In tomorrow’s issue of New Statesman (it’s good, you should buy it . . . every week) I’ve written a profile of one of the most influential men around – but a man whose face you may not recognise.
When I met Wikipedia’s Jimmy Wales on 13 January, two days before the website marked its tenth anniversary, we spoke about a range of subjects. Here are a few extracts from the piece:
On Wikipedia and the “big society”
Perhaps Wikipedia is an example of what the Prime Minister, David Cameron, calls the “big society”. “It is, yeah, of course it is,” Wales says. “We shouldn’t replace the NHS with a wiki. But thinking about community participation and involvement, a spirit of volunteerism, a spirit of helping out, a spirit of self-reliance, rather than imagining that the government and taxes should solve all things – then fine.”
On managing malicious edits
Wales maintains that vandalism – the deliberate insertion of erroneous content – is “a very minor problem”. In most cases, for most subjects, malicious edits are rare and are corrected quickly. Only for contentious pages – such as the one on the former US president George W Bush, where it takes just “37 seconds before someone edits it with a curse word” – is it necessary to pre-moderate changes made by the public.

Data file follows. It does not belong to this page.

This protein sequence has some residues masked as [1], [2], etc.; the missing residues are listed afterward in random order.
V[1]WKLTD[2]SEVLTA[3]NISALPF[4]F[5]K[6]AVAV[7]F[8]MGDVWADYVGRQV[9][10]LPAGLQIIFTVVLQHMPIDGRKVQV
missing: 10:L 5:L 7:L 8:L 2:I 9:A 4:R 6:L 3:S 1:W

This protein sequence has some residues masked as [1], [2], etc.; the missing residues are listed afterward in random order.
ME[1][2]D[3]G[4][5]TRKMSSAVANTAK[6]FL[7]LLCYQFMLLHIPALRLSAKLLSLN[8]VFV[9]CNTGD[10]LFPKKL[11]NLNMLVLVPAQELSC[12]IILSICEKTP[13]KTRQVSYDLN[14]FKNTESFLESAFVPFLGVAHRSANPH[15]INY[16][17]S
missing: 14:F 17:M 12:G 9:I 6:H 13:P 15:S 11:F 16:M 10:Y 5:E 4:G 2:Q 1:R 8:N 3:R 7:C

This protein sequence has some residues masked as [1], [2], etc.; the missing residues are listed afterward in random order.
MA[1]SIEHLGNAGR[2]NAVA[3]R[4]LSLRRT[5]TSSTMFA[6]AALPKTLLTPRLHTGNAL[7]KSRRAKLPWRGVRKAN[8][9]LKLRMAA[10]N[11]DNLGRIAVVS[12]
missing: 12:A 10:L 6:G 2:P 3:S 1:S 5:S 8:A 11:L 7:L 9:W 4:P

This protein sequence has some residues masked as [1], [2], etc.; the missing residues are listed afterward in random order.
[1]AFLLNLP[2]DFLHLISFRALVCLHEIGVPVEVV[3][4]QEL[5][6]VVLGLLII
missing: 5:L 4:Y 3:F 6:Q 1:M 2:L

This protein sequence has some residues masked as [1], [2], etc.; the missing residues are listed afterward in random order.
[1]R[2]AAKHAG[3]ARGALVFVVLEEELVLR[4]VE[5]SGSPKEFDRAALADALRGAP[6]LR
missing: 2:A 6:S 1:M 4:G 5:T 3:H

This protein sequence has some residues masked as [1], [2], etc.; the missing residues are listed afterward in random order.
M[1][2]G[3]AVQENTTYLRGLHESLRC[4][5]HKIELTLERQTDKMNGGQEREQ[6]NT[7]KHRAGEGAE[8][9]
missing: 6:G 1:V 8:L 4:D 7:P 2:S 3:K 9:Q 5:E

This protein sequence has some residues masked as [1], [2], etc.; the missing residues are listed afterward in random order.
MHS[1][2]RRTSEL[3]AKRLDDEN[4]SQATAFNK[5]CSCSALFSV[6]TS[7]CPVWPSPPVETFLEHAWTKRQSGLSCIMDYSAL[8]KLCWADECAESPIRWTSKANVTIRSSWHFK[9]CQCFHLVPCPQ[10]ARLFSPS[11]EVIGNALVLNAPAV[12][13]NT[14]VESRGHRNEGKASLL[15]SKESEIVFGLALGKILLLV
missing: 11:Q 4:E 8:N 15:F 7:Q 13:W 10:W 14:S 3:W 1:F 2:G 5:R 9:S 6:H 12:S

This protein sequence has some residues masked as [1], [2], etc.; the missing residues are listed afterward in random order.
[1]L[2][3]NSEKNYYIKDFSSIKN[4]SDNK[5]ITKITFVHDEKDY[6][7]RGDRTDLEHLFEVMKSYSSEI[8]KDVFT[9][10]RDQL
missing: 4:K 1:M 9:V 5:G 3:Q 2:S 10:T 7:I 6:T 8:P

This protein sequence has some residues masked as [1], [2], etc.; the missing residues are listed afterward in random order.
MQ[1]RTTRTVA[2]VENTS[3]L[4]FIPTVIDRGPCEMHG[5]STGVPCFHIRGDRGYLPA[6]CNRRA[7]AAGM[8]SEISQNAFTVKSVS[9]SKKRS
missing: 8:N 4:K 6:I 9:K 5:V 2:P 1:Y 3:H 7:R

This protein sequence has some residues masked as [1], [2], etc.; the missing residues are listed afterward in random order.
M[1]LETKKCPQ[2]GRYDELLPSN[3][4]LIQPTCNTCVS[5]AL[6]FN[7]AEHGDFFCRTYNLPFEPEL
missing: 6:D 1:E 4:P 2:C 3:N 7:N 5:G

On not voting
“No, I don’t vote. I have in the past, but . . .” He pauses again, and then says: “It’s a rather odd reason why I don’t. In Florida, in order to vote, you have to register with your actual address, and for security reasons, for the safety of my family – because there are many, many lunatics – I can’t register to vote with my real address. If I could register to vote with a fake address I could vote, but apparently that’s a felony.” He concedes that “it sounds slightly paranoid. But,” he says, “it’s not paranoid.”
I also spoke to Larry Sanger, the other man credited with getting Wikipedia off the ground. The conversation confirms the uncomfortable relationship between the two:
Sanger has no doubts about his own contribution to Wikipedia. “It was basically my full-time job,” he tells me on the phone from Ohio. “This is going to sound like an exaggeration, given the way Jimmy Wales talks about the history of Wikipedia, [but] I never had much of a relationship with Jimmy Wales while we were working on Wikipedia, because Jimmy Wales didn’t work very much on Wikipedia in the first year.”
This notwithstanding, does he not miss that excitement of co-operation, the development of a working friendship, even, during those early start-up days? “We were never friends,” he says flatly. Are they still in touch? He laughs. “No!”
UPDATE: Wikipedia’s benevolent dictator is now online.